from different directions. On the front of our bodies, the hip flexors (which are actually 5
different muscles) pull our hips down and our abdominal muscles pull them up (at least
they’re supposed to). In back, our glutes pull down on the hips and our lower back muscles
pull up. In lower cross syndrome, hip flexors that are overactive pull the front of our hips
down, while a lengthened and weakened core fails to pull them up into balance. In the
rear, lower back muscles that are tight and overactive pull the hips up (pulling the butt
out), and the lengthened and under-active glutes fail to compensate with a downward
force. Due to weakness in the core and butt, and tightness in the hips and lower back, our
hips are chronically tilted forward. This puts a strain on our lower backs leading to pain
The solution is straightforward. Strengthen your butt and core, stretch your hip
flexors and lower back. Once I learned this stuff (funny how none of the doctors,
surgeons, or physical therapists I saw ever told me about it) I started a strength training
regimen aimed at correcting the issues. A few months in my pain began to diminish. A
year in I was pain-free. I’ve actually lost significant flexibility in my hips and legs,
but I’ve made them far stronger. For most of my yoga career, I drilled my splits and foot
behind-the-head postures while avoiding strengthening postures like lunges. As a result, I
had very bendy, and very scrawny legs.
When it comes to back bending in general, I spent the bulk of my career basically
just cranking on my lower back, without doing anything to protect it. I wasn’t tucking my
hips under, and I wasn’t engaging my glutes, both of which protect your lower spine. I also
wasn’t aware of the local muscles of the core that exist to protect our lower vertebrae and
keep the disks in place. If I had known then what I know now, it’s conceivable that my
back issues never would have presented in the first place.
Here is what I now understand, and what I make sure I explain in every class I
teach. Engaging our glutes and extending our hips (tucking under) while back bending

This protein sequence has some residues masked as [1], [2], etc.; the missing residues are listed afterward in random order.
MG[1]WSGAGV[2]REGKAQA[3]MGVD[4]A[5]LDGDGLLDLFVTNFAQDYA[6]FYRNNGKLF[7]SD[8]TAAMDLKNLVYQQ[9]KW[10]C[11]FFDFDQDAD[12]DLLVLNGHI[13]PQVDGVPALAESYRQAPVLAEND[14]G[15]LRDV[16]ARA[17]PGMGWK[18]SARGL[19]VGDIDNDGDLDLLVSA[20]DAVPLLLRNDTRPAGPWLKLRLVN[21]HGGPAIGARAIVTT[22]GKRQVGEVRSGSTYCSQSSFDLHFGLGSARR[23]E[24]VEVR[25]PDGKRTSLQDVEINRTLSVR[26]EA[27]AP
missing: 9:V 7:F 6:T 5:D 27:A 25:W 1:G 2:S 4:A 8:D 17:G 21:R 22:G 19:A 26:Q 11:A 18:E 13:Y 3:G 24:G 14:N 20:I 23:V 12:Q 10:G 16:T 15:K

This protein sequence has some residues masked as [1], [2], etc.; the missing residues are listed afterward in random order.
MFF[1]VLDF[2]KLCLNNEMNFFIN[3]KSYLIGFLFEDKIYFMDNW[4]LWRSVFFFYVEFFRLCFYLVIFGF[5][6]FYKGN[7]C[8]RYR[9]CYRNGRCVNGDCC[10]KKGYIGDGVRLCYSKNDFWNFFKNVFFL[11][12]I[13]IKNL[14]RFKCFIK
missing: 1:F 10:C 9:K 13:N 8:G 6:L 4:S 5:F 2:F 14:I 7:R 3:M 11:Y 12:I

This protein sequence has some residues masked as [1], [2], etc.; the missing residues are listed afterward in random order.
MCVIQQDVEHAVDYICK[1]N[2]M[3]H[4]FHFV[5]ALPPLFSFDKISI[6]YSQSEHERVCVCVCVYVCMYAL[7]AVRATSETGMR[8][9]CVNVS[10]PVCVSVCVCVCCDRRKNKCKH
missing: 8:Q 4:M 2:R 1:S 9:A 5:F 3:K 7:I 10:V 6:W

protects our spine. Strengthening our local core muscles by doing things like side plank
and drawing our belly button to our spine while using our abs also protects our spine.
These techniques are simple to employ, and I believe everyone who teaches a physical
discipline should be familiar with them. Yoga instructors, who assist people in exploring
their complete range of motion, absolutely need to be aware of them. I wish that I had
been exposed to these ideas earlier in my career.
It’s been over a year since I discovered these concepts and started putting them into
action in my own practice. The 2 main changes I made were adding weighted squats to
strengthen my butt and legs, and strenuous ab workouts to strengthen my core (I encourage
everyone to look up Unicycle Abs on youtube) Though its certainly possible to strengthen
your legs using bodyweight and traditional yoga postures, I choose to use weights. These
two simple elements have significantly improved my posture and completely resolved the
back pain. I also focus on stretching my hip flexors and lower back without sticking my
butt out in order to keep those muscles from pulling my hips out of alignment. I suspect
many people could benefit from doing the same.
At this point in my life, a decade and a half into my yoga practice, semi-retired from
performing circus arts, and finally feeling like I at least sort-of understand the human body
and it’s limitations, I’m excited to dive back in to teaching yoga. It feels like I have
something to offer now that I didn’t in the past. There are poses I used to do that are off
the table for me now (Thankfully I have pictures!), but in general I feel better than I ever
have. If I’m able to help even a few people practice in a safer and more sustainable way I’ll
be happy. Thanks for taking the time to read this, and I look forward to seeing you on the
Matt Buss will be holding a workshop on Arm Balances & Inversions, November 12, 1-2:30pm at Ahimsa Oak Park. Click here for more information and to register.